MARTA says a community-driven master-planning process for redevelopment of one of the agency’s oldest train stations is yielding favorable results, but time is running out for Atlantans to chip in their 2 cents.
The transit agency is putting a stronger emphasis on local input—more than with other recent transit-oriented developments across the system—to re-envision 22 acres around the H.E. Holmes station in west Atlanta, not far from Interstate 285. MARTA announced in January its goal is to create “a diverse mix of land uses” with “new neighborhood centers” from a property with dated facilities and more than 1,400 free parking spaces today.
In addition to launching an interactive website and online survey (now closed), MARTA hosted two virtual community sessions last month to gather feedback on the H.E. Holmes TOD master plan. Nearly 200 people signed up, and “robust discussions” about MARTA’s westernmost station ensued, according to agency officials.
MARTA presented three potential layout ideas for a remade H.E. Holmes station, and public opinion in general leaned toward higher density housing and communal greenspace in strategic locations, along with an array of sports offerings for youth.
“Attendees resoundingly expressed the need for higher quality retail such as a grocery store,” MARTA officials stated in a press release today, “as well as improved infrastructure such as better sidewalks, street lighting, and roads.”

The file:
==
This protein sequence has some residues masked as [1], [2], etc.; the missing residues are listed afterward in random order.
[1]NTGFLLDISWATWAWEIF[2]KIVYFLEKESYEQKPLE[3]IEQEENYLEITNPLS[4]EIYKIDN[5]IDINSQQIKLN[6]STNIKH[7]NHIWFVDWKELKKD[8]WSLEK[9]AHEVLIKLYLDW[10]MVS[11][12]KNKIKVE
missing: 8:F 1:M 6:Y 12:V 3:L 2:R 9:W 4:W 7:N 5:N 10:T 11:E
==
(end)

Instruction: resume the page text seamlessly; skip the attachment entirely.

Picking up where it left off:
Opened in 1979, H.E. Holmes station, also known as Hamilton E. Homes, is the last western stop on MARTA’s Blue Line, offering both local and regional bus connections. It’s one of five stations MARTA pinpointed last year—from Bankhead to Brookhaven and Stone Mountain—as being ripe for redevelopment to create more active uses.
MARTA’s H.E. Holmes project team plans to incorporate earlier feedback into design concepts and present those at a final community meeting scheduled from 5:30 to 7 p.m. March 28 at the C.T. Martin Natatorium & Recreation Center. At that meeting, MARTA says a draft recommended site layout will be unveiled and more public feedback will be gathered before the team compiles a final master plan.
The next step for MARTA will be taking the finalized plan through the City of Atlanta’s rezoning process.
The agency would then solicit proposals from potential developers, similar to the process for MARTA’s Bankhead station last year that culminated in the selection of a development team in October.
H.E. Holmes station is named for Dr. Hamilton Earl Holmes, an Atlantan celebrated for desegregating the University of Georgia, alongside Charlayne Hunter-Gault. Redevelopment of the agency’s westernmost station would join other MARTA-led TOD projects from Grant Park to Edgewood and Decatur’s eastern fringes that have transformed parking lots into multifamily housing and other uses.
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